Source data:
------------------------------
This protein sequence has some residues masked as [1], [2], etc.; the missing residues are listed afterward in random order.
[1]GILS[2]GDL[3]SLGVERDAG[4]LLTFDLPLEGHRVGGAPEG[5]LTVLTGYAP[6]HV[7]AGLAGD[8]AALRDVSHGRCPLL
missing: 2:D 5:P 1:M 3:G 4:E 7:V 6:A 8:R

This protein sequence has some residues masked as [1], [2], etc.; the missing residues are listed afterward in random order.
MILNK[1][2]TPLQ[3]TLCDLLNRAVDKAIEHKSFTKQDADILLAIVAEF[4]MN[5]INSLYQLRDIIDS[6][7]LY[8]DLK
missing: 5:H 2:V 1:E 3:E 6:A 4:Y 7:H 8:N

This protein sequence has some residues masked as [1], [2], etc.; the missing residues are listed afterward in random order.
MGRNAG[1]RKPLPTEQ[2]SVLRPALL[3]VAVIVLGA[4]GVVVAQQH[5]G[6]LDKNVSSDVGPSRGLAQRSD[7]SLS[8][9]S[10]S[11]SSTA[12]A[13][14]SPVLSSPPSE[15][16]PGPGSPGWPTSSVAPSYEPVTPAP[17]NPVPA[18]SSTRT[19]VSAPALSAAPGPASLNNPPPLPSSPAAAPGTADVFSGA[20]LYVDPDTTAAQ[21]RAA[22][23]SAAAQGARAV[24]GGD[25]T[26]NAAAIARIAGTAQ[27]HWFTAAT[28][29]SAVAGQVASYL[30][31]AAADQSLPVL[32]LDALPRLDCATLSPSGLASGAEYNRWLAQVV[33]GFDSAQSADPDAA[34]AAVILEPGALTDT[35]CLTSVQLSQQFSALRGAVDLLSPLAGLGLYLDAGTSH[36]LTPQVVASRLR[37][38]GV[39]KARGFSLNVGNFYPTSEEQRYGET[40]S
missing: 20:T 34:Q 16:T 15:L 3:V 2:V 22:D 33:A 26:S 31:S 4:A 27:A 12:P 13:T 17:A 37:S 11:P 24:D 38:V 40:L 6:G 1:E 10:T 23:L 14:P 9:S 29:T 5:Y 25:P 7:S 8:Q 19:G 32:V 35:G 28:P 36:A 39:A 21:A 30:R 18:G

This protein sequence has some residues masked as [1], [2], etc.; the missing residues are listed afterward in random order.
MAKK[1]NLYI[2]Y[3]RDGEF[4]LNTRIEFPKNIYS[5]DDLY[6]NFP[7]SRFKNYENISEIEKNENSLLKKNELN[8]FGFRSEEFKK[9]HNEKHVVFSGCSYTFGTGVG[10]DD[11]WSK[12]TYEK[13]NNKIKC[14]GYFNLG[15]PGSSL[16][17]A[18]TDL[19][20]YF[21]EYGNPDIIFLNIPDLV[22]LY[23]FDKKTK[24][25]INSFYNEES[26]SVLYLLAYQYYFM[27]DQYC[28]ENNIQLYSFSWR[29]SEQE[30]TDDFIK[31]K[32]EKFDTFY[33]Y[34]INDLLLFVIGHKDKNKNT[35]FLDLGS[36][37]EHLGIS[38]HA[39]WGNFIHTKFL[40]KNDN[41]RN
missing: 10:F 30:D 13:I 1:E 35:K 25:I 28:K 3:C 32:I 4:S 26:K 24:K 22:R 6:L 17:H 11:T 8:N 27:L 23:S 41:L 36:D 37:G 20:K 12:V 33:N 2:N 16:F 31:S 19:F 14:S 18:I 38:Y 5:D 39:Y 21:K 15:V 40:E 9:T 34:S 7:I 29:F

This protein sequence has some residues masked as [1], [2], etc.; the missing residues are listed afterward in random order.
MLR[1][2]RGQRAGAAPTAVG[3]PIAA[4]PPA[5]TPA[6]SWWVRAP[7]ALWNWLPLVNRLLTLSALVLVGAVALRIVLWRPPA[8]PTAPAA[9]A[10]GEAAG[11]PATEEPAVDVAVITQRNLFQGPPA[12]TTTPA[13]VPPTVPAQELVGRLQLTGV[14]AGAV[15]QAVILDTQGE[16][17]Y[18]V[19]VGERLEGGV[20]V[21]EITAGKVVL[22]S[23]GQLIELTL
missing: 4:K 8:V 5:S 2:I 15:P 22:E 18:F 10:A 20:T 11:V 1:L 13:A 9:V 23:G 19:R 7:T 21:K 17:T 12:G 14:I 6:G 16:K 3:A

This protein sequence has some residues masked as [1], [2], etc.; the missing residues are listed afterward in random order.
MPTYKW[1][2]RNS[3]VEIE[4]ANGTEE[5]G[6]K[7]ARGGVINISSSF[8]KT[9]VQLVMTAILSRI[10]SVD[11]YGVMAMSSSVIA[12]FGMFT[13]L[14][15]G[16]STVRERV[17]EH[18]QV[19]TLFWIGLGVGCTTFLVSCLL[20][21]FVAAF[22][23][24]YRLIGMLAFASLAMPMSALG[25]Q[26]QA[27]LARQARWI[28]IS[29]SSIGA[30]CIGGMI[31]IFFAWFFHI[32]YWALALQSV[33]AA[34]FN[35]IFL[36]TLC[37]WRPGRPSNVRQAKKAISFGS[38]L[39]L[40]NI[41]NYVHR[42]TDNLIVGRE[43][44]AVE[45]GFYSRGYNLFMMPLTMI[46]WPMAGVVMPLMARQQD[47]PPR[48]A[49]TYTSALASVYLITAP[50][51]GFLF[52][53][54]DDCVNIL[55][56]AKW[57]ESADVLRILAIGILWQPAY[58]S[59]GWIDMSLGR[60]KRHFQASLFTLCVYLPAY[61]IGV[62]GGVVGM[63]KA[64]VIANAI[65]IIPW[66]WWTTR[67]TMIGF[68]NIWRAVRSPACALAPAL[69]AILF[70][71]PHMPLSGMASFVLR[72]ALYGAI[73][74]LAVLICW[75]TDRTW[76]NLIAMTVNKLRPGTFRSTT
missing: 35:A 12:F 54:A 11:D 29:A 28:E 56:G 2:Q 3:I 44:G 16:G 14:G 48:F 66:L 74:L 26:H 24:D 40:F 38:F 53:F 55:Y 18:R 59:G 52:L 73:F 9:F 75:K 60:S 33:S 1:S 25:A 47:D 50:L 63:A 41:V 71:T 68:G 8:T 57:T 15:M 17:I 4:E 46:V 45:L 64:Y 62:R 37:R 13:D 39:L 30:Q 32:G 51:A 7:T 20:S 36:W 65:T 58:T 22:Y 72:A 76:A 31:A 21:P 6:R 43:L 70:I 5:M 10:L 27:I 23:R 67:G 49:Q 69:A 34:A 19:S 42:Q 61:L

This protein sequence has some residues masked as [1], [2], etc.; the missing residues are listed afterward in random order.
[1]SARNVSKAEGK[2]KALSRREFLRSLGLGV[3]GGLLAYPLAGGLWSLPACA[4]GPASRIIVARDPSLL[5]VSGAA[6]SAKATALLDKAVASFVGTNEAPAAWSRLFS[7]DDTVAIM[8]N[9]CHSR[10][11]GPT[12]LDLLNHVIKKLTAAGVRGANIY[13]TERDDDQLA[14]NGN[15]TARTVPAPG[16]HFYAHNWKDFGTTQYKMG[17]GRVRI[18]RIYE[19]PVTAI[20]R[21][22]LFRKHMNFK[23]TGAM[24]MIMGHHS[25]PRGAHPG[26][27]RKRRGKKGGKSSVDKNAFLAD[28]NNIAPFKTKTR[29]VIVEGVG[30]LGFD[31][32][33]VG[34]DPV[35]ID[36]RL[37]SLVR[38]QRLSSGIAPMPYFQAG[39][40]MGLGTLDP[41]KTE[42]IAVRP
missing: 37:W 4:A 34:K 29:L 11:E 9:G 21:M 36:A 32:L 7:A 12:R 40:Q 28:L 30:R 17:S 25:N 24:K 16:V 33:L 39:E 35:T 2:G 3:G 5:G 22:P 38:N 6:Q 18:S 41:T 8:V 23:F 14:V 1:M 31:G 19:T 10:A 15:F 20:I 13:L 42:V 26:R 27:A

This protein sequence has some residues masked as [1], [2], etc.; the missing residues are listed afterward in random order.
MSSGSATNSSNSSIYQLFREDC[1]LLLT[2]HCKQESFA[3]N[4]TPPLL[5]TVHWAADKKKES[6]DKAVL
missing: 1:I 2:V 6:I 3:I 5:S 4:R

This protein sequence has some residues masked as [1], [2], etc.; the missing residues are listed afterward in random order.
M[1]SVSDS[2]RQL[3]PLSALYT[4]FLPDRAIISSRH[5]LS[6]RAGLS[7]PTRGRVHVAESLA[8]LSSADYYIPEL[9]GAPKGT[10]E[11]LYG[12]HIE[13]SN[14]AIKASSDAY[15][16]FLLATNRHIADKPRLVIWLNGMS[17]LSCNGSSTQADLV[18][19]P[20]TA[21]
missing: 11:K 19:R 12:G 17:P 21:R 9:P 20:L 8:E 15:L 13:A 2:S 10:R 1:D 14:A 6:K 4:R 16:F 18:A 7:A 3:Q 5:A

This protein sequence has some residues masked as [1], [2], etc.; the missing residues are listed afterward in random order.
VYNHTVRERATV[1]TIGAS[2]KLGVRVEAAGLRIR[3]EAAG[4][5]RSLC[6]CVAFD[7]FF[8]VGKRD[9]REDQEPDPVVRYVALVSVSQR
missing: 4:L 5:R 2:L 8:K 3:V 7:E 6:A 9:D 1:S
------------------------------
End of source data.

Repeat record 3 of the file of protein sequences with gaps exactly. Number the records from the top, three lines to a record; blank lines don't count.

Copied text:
This protein sequence has some residues masked as [1], [2], etc.; the missing residues are listed afterward in random order.
MGRNAG[1]RKPLPTEQ[2]SVLRPALL[3]VAVIVLGA[4]GVVVAQQH[5]G[6]LDKNVSSDVGPSRGLAQRSD[7]SLS[8][9]S[10]S[11]SSTA[12]A[13][14]SPVLSSPPSE[15][16]PGPGSPGWPTSSVAPSYEPVTPAP[17]NPVPA[18]SSTRT[19]VSAPALSAAPGPASLNNPPPLPSSPAAAPGTADVFSGA[20]LYVDPDTTAAQ[21]RAA[22][23]SAAAQGARAV[24]GGD[25]T[26]NAAAIARIAGTAQ[27]HWFTAAT[28][29]SAVAGQVASYL[30][31]AAADQSLPVL[32]LDALPRLDCATLSPSGLASGAEYNRWLAQVV[33]GFDSAQSADPDAA[34]AAVILEPGALTDT[35]CLTSVQLSQQFSALRGAVDLLSPLAGLGLYLDAGTSH[36]LTPQVVASRLR[37][38]GV[39]KARGFSLNVGNFYPTSEEQRYGET[40]S
missing: 20:T 34:Q 16:T 15:L 3:V 2:V 22:D 33:A 26:S 31:S 4:A 27:A 12:P 13:T 17:A 37:S 11:P 24:D 38:V 40:L 6:G 1:E 10:T 23:L 14:P 9:S 29:T 5:Y 25:P 7:S 8:Q 19:G 32:V 35:G 28:P 36:A 39:A 21:A 30:R 18:G